The Size of the Public Domain

This post continues the work begun in this earlier post on “Estimating Information Production and the Size of the Public Domain”. Update: 2009-07-17 there is now a follow-up post.

Having already obtained estimates of the number of items (publications) produced each year based on library catalogue data our next step is to convert this into an estimate of the “size” of the public domain. (NB: as already discussed, “size” could mean several different things. Here, at least to start with, we’re going to take the simplest and crudest approach and equate size with number of publications/items.)

The natural, and most obvious, approach here is to go through our 1 million+ items and compute their public domain status (as discussed in this earlier post). Unfortunately, as detailed there, this is problematic because we often have insufficient information in library catalogues with which to compute PD status with certainty — in particular, author death dates are frequently absent. Thus, it will be necessary to fall back on some approximate method.

For example, we can use base PD status on simple publication dates: if a book was published, say, 140 years ago it is very likely it is in the public domain — for it to be in copyright its author must have lived more than 70 years after the book came out (remember copyright lasts for life plus 70 years in the EU)! Conversely, any publication less than 70 years old is almost certainly not in the public domain. For periods in between we can assume some proportion of publications are PD starting close to zero for more recent items and rising towards one for older ones. A calculation along those lines is provided in the following table:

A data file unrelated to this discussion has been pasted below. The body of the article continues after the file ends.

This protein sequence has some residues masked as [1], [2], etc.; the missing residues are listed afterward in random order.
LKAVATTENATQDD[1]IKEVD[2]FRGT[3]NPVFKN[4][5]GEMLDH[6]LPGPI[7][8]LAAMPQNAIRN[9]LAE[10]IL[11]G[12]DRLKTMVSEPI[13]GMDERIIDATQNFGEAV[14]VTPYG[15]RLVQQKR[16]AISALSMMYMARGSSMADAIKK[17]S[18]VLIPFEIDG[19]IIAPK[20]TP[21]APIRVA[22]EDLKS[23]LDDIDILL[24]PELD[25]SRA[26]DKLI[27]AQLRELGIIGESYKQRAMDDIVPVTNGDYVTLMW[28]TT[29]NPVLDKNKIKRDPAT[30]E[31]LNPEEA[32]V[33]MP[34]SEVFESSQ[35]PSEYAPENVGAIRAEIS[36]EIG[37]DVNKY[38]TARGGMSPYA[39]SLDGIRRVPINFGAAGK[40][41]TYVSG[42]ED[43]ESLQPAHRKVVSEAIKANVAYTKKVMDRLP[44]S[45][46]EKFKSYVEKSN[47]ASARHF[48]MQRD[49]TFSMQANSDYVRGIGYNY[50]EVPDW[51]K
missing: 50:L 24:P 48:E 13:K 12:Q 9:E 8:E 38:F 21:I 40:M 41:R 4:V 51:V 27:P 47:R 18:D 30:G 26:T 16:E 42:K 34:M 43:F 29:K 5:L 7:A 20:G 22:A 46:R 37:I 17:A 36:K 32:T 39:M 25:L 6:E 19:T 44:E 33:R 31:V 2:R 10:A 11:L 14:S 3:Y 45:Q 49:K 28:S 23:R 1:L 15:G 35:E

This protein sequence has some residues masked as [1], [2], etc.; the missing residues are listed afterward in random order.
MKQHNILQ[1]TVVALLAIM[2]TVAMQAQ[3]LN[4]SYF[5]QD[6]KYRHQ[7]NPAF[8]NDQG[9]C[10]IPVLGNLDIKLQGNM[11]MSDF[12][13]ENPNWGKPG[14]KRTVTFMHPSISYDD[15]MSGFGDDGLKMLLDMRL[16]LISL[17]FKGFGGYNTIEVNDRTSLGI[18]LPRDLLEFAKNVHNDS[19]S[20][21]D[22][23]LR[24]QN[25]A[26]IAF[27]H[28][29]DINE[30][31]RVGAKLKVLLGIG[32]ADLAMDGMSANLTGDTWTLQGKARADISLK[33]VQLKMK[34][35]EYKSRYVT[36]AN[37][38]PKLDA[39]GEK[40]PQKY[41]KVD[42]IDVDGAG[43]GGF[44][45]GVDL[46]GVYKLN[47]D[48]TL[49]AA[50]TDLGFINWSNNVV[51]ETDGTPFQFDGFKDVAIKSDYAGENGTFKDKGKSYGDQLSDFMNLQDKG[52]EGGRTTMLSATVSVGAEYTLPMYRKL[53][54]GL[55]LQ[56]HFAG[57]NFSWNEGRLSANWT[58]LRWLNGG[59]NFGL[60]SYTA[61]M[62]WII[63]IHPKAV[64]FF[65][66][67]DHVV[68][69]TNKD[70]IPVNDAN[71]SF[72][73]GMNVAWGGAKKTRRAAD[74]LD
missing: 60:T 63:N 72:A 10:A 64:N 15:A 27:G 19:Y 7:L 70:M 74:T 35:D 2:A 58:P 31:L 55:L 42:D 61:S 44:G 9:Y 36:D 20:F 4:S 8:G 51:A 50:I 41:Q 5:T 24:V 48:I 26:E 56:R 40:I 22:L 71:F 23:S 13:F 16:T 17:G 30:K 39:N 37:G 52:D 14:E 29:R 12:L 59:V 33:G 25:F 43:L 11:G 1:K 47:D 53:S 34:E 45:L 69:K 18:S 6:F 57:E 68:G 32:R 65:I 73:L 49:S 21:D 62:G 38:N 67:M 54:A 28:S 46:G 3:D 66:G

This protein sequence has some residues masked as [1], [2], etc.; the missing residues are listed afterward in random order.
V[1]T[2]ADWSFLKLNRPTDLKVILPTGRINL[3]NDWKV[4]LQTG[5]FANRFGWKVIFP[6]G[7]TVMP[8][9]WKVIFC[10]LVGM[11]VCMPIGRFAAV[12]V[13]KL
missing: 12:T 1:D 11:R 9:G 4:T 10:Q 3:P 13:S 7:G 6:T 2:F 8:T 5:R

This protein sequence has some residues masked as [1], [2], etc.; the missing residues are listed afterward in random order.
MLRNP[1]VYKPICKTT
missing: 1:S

StartEndItems% PDNumber PD
14001870389291100389291
18701880505649548035
18801890668579060171
18901900668838053506
19001910703605035180
19101920604893018146
1920193078670107867
193019409057654528
Total8736900.71616724

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p class=”caption”>Number of UK Public Domain Publications (Based on Cambridge University Library Catalogue Data)

So, based on the assumptions regarding PD proportions given in the table, there are somewhat over 600 thousand PD books according to the holdings of Cambridge University Library (of which just over half, approx 390k are from before 1870). The British Library dataset is approx 4x as big as Cambridge University Library and the numbers scale up roughly proportionately giving a total of over 2.4 million items.

Of course this is a fairly crude approach based purely on publication date and it be improved in a variety of ways, most notably by using the authorial birth date information which is usually present in catalogue data (we can also use death date information where present). This will be the subject of the next post. (2009-07-17 the post is up here).